Armed attackers killed 10 people and kidnapped two others during a raid on a village in the eastern Democratic Republic of the Congo (DRC).
Donat Kibwana, a local official, accused the fighters of belonging to a rebel group.
Fighters stormed the village of Kokola in Beni territory on Monday evening, Kibwana said.
The rebel group known as the Allied Democratic Forces (ADF), originally from Uganda, has been operating along the DRC-Uganda border for more than 20 years, one of a number of armed factions active in the DRC’s east long after the official end of a 1998-2003 war.
“The mode of the attack was the same as that of the ADF,” Kibwana told Reuters news agency.
The attack came five days after the DRC’s army launched a large-scale operation against rebel groups, primarily targeting ADF fighters, in an area which is also fighting to contain the second-worst Ebola epidemic on record.
“While the army launched the large-scale operations deep into the forest, the rebels took the opportunity to attack the towns and civilians,” Kibwana added.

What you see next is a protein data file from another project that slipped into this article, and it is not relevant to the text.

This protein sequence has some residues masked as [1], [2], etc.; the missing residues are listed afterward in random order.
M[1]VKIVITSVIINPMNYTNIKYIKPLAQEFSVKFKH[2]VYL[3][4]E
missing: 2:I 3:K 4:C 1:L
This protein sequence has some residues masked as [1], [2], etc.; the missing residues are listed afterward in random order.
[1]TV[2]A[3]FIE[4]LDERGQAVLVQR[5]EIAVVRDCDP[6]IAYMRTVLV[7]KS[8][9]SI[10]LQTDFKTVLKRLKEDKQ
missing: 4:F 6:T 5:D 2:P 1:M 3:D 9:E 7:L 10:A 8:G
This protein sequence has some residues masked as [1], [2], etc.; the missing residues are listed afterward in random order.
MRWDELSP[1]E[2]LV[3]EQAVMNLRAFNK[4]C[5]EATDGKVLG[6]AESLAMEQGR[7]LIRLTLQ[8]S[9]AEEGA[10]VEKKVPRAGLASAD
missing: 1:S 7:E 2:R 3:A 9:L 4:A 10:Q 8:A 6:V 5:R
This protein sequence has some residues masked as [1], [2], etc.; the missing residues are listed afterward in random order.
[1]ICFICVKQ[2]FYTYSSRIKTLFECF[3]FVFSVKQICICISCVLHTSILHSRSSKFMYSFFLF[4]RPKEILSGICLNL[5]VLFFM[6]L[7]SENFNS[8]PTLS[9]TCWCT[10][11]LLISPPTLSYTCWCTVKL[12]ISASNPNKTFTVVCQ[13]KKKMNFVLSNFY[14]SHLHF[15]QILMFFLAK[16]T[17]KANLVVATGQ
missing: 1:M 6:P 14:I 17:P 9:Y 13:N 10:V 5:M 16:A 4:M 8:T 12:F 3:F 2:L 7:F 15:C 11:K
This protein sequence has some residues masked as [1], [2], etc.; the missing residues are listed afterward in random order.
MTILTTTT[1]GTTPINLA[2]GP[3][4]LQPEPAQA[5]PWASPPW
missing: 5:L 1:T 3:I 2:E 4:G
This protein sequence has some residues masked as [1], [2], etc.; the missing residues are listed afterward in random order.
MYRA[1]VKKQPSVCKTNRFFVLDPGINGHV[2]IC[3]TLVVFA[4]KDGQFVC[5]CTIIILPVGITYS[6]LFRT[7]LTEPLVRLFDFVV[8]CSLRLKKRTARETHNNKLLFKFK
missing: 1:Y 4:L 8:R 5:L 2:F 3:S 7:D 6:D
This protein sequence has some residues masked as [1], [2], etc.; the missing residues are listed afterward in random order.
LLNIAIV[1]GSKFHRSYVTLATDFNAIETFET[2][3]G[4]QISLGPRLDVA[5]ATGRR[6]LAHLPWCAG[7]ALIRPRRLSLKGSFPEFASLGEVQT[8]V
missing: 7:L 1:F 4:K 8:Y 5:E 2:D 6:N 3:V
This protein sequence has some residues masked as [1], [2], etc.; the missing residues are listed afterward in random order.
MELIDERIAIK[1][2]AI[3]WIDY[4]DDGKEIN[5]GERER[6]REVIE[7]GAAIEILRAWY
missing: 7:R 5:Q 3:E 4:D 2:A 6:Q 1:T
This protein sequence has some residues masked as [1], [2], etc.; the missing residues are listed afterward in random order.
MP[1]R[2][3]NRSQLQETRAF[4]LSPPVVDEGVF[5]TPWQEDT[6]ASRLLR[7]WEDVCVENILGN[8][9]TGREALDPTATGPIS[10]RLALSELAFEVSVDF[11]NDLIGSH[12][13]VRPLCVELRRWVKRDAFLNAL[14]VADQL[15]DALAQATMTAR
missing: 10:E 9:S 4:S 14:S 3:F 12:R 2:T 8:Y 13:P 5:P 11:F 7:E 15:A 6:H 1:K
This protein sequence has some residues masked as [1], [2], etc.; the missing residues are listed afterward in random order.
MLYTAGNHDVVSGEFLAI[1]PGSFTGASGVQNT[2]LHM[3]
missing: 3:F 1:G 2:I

Several of ADF’s previous attacks have been claimed by the Islamic State of Iraq and the Levant (ISIL or ISIS) group, but the extent of their relationship remains unclear.
The ADF is not known to have pledged loyalty to ISIL.
Six DRC soldiers were also killed in clashes around Kokola on Monday night, according to sources cited by the Kivu Security Tracker (KST), a website that monitors violence in the region.
KST, which is a collaboration between New York University’s Congo Research Group and New York-based Human Rights Watch (HRW), said at least eight villagers were killed. The information could not be independently verified.
The presence of the rebel group, along with a constellation of other fighters and armed criminal bands, has severely hampered efforts to contain the Ebola epidemic, which has infected more than 3,000 people and killed about 2,000 since August last year.
An estimated 160 rebel groups with a total of more than 20,000 fighters are still active in the DRC’s east.
The United Nations has tried to stabilise the country for the past 20 years with a 15,000-strong peacekeeping force.